|This article needs additional or better citations for verification. (September 2014) (Learn how and when to remove this template message)|
Sitko on a 1950 Bowman football card
|Date of birth||September 7, 1923|
|Place of birth||Fort Wayne, Indiana|
|Date of death||December 15, 1973(aged 50)|
|Place of death||Fort Wayne, Indiana|
|NFL draft||1946 / Round: 1 / Pick: 10
(By the Los Angeles Rams)
|1950||San Francisco 49ers|
Emil "Red" Sitko (September 7, 1923 – December 15, 1973) was an American football player.
Born in Fort Wayne, Indiana on September 7, 1923. He was of Polish descent. He earned the nickname of "Red" due to his red hair. He attended Central High School in Fort Wayne. At only 5'8" and 180 pounds he was not considered a big man. "Emil wasn't very big as football players go -- even for those days", Irish coach Frank Leahy once said. "But he was the fastest starting back I ever coached."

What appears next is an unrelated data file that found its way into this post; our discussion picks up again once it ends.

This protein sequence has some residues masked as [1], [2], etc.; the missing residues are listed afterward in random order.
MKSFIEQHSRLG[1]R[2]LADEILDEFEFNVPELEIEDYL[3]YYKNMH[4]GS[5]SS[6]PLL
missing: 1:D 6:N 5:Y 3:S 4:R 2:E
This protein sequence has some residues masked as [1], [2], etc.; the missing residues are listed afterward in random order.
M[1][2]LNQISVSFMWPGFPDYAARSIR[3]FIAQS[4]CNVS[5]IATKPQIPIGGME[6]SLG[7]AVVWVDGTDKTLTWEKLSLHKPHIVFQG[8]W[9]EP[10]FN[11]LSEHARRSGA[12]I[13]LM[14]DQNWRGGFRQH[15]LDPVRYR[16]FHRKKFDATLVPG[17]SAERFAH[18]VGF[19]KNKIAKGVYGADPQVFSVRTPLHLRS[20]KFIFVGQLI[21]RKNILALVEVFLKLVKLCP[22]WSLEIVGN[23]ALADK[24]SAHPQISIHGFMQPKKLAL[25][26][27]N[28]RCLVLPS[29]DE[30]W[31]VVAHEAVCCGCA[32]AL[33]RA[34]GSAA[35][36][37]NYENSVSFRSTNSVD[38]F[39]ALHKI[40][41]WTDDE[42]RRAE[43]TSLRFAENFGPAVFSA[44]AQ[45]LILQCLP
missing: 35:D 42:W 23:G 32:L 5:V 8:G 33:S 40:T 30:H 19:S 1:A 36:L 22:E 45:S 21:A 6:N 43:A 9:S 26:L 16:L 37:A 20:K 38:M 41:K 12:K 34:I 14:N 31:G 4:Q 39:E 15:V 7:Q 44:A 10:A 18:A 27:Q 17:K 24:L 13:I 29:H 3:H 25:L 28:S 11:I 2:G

Emil Sitko served in a military capacity during World War II and did not enter directly into college. Upon coming out of service in World War II, he enrolled at Notre Dame as a 23-year-old freshman. He was a starter on the football team three years at right half and one year at fullback from 1946 to 1949. In those four years the Notre Dame record was 36–0–2. Besides his nickname of "Red", he was known in football as "Six- Yard Sitko." He led his team in rushing all four years and his career average was 6.1 yards a try. In 1949, he also led the team in kickoff returns, averaging 22 yards. He made the All-America teams of the Sporting News and the Football Writers Association of America in 1948 and was unanimous All-America in 1949. Emil also finished eighth in the 1949 Heisman Trophy voting behind teammate Leon Hart. He also won the 1949 Walter Camp Award as outstanding college player. Sitko still stands seventh on Notre Dame's career rushing charts.
Sitko played three seasons in the NFL for the San Francisco 49ers and the Chicago Cardinals before retiring and returning to his hometown to work in the auto sales business. He died in 1973, at age 50, after a heart attack. He was inducted into the College Football Hall of Fame in 1984.
|This biographical article relating to an American football running back born in the 1920s is a stub. You can help Wikipedia by expanding it.|